IOM Care Need

Getting Better

Living with Illness

IOM Domain

Effectiveness

Patient-centeredness

Bibliographic Source(s)

Rugo HS, Rumble RB, Macrae E, Barton DL, Connolly HK, Dickler MN, Fallowfield L, Fowble B, Ingle JN, Jahanzeb M, Johnston SRD, Korde LA, Khatcheressian JL, Mehta RS, Muss HB, Burstein HJ. Endocrine therapy for hormone receptor-positive metastatic breast cancer: American Society of Clinical Oncology guideline. J Clin Oncol. 2016 Sep 1;34(25):3069-103. [94 references] PubMed External Web Site Policy

Adaptation

Not applicable: The guideline was not adapted from another source.

Date Released

2016 Sep 1

Guideline Developer(s)

American Society of Clinical Oncology - Medical Specialty Society

Source(s) of Funding

American Society of Clinical Oncology

Guideline Committee

Endocrine Therapy for Hormone Receptor–Positive Metastatic Breast Cancer Expert Panel

Composition of Group That Authored the Guideline

Expert Panel Members: Hope S. Rugo (Co-chair), University of California San Francisco Comprehensive Cancer Center, San Francisco, CA; Barbara Fowble, University of California San Francisco, San Francisco, CA; Rita S. Mehta, University of California Irvine, Orange, CA; R. Bryan Rumble, American Society of Clinical Oncology, Alexandria, VA; James L. Khatcheressian, Virginia Cancer Institute, Richmond, VA; Erin Macrae, Columbus Oncology and Hematology Associates, Columbus, OH; Debra L. Barton, University of Michigan School of Nursing, Ann Arbor, MI; Hannah Klein Connolly, Patient Representative, Edina, MN; Maura N. Dickler, Memorial Sloan Kettering Cancer Center and Weill Cornell Medical College, New York, NY; Lesley Fallowfield, Sussex Health Outcomes Research and Education in Cancer, Brighton and Sussex Medical School, University of Sussex, Sussex, UK; Stephen R.D. Johnston, Royal Marsden Hospital, London, United Kingdom; James N. Ingle, Mayo Clinic, Rochester, MN; Mohammad Jahanzeb, University of Miami Sylvester Comprehensive Cancer Center, Deerfield Beach, FL; Larissa A. Korde, University of Washington, Seattle, WA; Hyman B. Muss, University of North Carolina Lineberger Comprehensive Cancer Center, Chapel Hill, NC; and Harold J. Burstein (Co-chair), Dana-Farber Cancer Center, Boston, MA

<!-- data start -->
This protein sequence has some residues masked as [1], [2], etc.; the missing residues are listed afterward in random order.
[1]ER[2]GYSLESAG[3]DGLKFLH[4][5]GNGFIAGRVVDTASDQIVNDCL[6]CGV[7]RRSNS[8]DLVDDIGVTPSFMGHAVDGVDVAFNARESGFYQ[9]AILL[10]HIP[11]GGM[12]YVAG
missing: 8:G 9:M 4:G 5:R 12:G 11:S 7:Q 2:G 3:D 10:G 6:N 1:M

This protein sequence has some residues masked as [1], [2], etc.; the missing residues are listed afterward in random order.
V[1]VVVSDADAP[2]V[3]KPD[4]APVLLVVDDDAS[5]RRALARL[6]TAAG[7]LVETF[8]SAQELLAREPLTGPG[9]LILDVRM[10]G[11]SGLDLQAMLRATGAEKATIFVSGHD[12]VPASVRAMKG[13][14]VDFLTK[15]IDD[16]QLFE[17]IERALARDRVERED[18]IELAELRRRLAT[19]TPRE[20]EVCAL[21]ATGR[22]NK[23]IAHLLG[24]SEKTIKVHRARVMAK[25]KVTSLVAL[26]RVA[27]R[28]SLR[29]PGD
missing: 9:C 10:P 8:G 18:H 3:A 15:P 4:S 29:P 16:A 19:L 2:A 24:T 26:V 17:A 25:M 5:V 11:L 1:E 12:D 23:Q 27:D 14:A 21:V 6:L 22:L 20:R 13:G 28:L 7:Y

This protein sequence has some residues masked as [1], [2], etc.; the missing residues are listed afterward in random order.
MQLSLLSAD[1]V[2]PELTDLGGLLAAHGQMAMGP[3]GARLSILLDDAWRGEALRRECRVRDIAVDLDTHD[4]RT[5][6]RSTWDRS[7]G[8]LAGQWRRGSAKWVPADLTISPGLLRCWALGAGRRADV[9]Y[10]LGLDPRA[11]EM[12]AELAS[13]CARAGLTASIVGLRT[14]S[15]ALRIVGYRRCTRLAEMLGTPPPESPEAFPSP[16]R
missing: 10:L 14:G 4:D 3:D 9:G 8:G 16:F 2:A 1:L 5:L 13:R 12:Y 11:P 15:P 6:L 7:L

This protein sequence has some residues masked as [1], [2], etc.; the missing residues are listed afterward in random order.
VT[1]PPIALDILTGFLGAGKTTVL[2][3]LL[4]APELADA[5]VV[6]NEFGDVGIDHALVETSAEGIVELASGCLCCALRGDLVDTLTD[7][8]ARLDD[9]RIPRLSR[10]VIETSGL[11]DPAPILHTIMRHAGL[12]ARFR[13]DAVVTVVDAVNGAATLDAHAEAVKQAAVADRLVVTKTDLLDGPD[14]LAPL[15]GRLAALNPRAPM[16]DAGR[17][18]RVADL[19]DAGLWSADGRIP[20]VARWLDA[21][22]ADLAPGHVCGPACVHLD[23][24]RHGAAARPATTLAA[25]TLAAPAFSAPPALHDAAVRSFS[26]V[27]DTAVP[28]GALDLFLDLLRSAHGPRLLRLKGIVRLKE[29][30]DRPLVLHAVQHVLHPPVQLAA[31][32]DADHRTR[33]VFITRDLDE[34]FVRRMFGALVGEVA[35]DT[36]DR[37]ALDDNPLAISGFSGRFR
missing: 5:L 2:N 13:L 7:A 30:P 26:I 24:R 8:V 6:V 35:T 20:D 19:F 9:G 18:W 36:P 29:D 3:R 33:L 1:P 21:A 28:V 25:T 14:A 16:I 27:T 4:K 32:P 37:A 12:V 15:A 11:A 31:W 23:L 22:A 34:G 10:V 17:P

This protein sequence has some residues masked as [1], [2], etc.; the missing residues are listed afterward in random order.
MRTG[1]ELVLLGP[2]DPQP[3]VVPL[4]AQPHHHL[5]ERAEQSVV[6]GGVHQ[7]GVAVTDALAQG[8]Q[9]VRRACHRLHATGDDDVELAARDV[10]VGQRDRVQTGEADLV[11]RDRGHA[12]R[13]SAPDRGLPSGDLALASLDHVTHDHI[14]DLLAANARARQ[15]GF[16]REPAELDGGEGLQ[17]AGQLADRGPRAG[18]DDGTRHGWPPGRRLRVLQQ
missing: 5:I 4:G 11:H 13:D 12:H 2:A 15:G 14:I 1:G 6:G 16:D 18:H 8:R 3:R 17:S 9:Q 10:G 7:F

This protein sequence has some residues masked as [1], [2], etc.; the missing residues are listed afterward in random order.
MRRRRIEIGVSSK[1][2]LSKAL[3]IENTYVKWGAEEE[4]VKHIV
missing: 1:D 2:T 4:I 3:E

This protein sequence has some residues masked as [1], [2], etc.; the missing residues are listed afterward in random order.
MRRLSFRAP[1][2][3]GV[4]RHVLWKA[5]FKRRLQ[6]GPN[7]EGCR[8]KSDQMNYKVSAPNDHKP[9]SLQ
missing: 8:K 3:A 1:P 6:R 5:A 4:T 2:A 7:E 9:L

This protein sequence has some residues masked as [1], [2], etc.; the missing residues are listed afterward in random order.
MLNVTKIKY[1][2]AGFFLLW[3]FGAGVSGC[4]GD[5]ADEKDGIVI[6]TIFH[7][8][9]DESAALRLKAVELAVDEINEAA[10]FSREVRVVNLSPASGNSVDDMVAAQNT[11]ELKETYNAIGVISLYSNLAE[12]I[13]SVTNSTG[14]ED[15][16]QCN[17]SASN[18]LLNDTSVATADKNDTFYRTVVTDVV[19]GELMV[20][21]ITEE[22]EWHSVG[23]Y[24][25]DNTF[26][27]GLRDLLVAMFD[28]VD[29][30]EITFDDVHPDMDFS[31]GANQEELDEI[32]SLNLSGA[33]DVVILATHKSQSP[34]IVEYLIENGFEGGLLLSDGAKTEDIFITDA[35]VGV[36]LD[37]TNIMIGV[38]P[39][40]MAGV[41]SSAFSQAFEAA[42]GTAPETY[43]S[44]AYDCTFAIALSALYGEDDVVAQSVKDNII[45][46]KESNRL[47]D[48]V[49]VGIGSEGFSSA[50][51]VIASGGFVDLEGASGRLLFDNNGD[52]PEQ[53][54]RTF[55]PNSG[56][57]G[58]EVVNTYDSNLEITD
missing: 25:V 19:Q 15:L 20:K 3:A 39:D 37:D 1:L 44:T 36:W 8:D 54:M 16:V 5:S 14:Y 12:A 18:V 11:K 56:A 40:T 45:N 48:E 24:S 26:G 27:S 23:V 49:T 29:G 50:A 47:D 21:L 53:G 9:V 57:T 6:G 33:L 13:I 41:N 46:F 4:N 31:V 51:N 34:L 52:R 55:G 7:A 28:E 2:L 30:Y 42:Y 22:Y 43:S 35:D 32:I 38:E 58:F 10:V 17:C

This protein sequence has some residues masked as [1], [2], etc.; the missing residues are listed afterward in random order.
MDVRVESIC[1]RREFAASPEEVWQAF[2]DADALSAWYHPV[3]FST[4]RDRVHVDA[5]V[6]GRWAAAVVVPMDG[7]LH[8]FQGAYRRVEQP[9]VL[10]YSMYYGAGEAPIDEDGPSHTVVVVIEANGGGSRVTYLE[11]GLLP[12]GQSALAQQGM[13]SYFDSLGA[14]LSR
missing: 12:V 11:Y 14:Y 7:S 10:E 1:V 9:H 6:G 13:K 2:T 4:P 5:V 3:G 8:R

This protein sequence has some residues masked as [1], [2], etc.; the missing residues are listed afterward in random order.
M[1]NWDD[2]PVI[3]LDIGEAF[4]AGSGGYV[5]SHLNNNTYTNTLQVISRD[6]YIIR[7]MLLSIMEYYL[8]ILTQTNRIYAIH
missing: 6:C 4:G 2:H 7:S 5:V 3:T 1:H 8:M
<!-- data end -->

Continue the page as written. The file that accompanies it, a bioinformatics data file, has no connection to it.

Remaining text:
Financial Disclosures/Conflicts of Interest

The Expert Panel was assembled in accordance with the American Society of Clinical Oncology's (ASCO's) Conflict of Interest Policy Implementation for Clinical Practice Guidelines ("Policy," found at www.asco.org/rwc External Web Site Policy). All members of the panel completed ASCO's disclosure form, which requires disclosure of financial and other interests, including relationships with commercial entities that are reasonably likely to experience direct regulatory or commercial impact as a result of promulgation of the guideline. Categories for disclosure include employment; leadership; stock or other ownership; honoraria; consulting or advisory role; speakers bureau; research funding; patents, royalties, other intellectual property; expert testimony; travel, accommodations, expenses; and other relationships. In accordance with the Policy, the majority of the members of the panel did not disclose any relationships constituting a conflict under the Policy.

Authors' Disclosures of Potential Conflicts of Interest

The following represents disclosure information provided by authors of the guideline. All relationships are considered compensated. Relationships are self-held unless noted. I = Immediate Family Member, Inst = My Institution. Relationships may not relate to the subject matter of this manuscript. For more information about ASCO's conflict of interest policy, please refer to www.asco.org/rwc External Web Site Policy or jco.ascopubs.org/site/ifc External Web Site Policy.

Hope S. Rugo
Honoraria: Genomic Health
Speakers' Bureau: Genomic Health
Research Funding: Plexxikon (Inst), Macrogenics (Inst), OBI Pharma (Inst), Eisai (Inst), Pfizer (Inst), Novartis (Inst), Eli Lilly (Inst), GlaxoSmithKline (Inst), Genentech (Inst), Celsion (Inst), Merck (Inst)
Travel, Accommodations, Expenses: Novartis, Roche/Genentech, OBI Pharma, Bayer, Pfizer

R. Bryan Rumble
Employment: Park Lane Terrace (I)

Erin Macrae
No relationship to disclose

Debra L. Barton
No relationship to disclose

Hannah Klein Connolly
Stock or Other Ownership: Halozyme, ARIAD Pharmaceuticals, Sarepta Therapeutics
Consulting or Advisory Role: Genentech
Patents, Royalties, Other Intellectual Property: Patent for ID

Maura N. Dickler
Consulting or Advisory Role: Bristol-Myers Squibb, AstraZeneca, Novartis, Merrimack, Eisai, Syndax, Genentech, Pfizer
Research Funding: Novartis (Inst), Eli Lilly (Inst), Genentech (Inst)